You can clean narrow-neck bottles, even ones that are a weird shape - like my hummingbird feeder - for free, without a brush.

Step 1: Tools

A bottle that needs cleaning.
A spoon.
Dish Soap.
<p>This is why I love instructables. I started to notice that my narrow mouth water bottle was getting grimy. I was able to run my finger around the top of the inside and it was pretty gross. I tried shaking it with soapy water to no avail, even after letting it soak. I followed this instructable and it is clean as ever after only a minute or so of shaking. Amazing.</p>
Fantastic!! I had a larger bottle with a narrow neck, so I just added several tablespoons of rice via a funnel, added the soap and a little water and shook away. Got all the gunk out in short order. :)
<p>Fine gravel works even better as it has sharp edges and is varied in size AND doesn't get soft. When I was a kid, we used a hand full of gravel to clean any bottle that had a narrow neck.</p>
Salt also works. Plenty of salt and a little water.
<p>Used this method with orzo pasta to clean my guinea pig's water bottle (minus the bleach step). Worked extremely well, thank you!</p>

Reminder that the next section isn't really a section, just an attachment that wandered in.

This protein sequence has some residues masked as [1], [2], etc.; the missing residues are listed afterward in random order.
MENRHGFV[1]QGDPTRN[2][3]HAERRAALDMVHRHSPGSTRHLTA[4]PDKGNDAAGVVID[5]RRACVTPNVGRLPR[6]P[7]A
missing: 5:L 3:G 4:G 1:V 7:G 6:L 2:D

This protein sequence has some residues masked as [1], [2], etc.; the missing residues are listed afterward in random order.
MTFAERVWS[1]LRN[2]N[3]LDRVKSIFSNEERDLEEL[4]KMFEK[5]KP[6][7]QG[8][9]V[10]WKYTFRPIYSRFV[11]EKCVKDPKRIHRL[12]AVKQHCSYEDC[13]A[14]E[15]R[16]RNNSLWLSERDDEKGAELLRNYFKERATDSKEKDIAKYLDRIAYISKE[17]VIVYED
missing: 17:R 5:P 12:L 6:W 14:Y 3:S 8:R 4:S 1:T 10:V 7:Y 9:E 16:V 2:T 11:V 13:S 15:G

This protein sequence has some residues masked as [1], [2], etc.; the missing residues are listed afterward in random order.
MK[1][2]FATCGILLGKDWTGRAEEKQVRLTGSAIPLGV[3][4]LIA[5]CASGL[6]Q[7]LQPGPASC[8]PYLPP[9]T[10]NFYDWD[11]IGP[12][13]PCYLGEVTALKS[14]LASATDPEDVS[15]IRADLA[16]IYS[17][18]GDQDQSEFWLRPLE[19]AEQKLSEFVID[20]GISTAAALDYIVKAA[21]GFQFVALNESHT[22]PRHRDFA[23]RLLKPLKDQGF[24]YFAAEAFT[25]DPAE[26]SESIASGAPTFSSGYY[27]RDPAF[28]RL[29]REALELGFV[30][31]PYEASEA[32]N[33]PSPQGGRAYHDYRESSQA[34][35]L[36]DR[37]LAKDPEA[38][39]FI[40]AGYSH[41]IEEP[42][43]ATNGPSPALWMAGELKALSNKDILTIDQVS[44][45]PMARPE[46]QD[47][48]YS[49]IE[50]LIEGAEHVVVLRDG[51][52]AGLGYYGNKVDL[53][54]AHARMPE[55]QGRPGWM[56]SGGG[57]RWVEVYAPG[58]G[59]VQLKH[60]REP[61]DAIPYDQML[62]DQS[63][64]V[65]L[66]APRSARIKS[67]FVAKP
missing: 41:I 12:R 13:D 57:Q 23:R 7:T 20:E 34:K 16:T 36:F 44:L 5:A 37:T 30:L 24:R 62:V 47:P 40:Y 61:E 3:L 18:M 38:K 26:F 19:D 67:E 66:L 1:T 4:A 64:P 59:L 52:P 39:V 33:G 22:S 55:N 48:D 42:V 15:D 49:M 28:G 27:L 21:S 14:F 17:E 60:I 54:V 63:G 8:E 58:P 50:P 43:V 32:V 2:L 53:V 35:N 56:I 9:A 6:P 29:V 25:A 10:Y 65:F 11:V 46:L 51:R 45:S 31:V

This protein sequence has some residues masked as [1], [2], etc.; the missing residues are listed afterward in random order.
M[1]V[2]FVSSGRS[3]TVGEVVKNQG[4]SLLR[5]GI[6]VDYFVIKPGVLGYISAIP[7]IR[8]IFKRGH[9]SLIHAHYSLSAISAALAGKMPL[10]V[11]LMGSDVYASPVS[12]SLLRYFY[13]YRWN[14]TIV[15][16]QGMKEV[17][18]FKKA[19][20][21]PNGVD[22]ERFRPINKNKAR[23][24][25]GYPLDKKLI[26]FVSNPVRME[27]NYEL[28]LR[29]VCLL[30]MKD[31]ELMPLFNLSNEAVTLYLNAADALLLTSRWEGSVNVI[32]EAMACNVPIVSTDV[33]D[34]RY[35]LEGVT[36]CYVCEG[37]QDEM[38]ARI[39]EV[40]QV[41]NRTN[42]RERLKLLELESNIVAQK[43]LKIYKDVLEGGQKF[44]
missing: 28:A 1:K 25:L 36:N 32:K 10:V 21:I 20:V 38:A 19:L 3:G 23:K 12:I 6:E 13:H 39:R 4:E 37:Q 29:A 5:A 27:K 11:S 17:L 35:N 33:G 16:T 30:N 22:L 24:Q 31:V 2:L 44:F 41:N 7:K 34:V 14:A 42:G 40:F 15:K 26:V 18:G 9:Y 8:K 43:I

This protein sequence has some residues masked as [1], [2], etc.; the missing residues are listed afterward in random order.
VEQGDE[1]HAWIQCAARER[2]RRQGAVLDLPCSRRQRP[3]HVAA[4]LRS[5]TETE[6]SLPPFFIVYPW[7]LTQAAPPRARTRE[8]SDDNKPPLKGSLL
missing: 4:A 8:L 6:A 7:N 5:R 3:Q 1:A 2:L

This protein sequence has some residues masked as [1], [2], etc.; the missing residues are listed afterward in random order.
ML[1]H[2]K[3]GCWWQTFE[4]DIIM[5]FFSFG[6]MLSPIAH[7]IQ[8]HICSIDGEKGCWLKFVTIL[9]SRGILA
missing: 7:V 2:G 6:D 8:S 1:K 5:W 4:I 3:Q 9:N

<p>Excellent idea! Glad you mentioned the diluted bleach rinse so no residual soap (toxic). Red food dye is unhealthy too. Love those little guys!</p>
<p>Liked the bleach to the soap and rice and water. It helped LOTS. </p>
<p>I had an old and very re-used Worcestshire bottle (bigger than a wine bottle) that has been rinsed, re-filled and rinsed, re-filled innumerable times over the years. FINALLY decided to finish and clean bottle before re-use this time. Could NOT get the sauce stains out. Used your rice and soap and water (to which I added bleach) and it was WONDERFUL. Worked like a charm. It is now back in the Fridge full again. THANKS. </p>
<p>Brilliant! Worked on a VERY heavily stubborn mold that had soaked for 2 days in bleach &amp; Dawn - with no improvement whatsoever. Then I put the rice in and VOILA!!! . THANKS!</p>
sounds like rice and balls hard to corral if cleaning bottles frequently. how about a length of dogtag chain.
Fantastic! Thanks so much! Worked perfectly!
It's a great system and better than a bottle brush.<br>I've used BB's, washers, clay cat littler.<br>My old favorite diner used pennies for the coffee pots.
Thank you! This procedure worked for me perfectly well. I used a tiny amount of bleach with rice and rinsed over and over to be sure I got rid of any and all residue. The hummingbird bottle became spotless and I couldn't have gotten the tiny bit of mold out with my brush.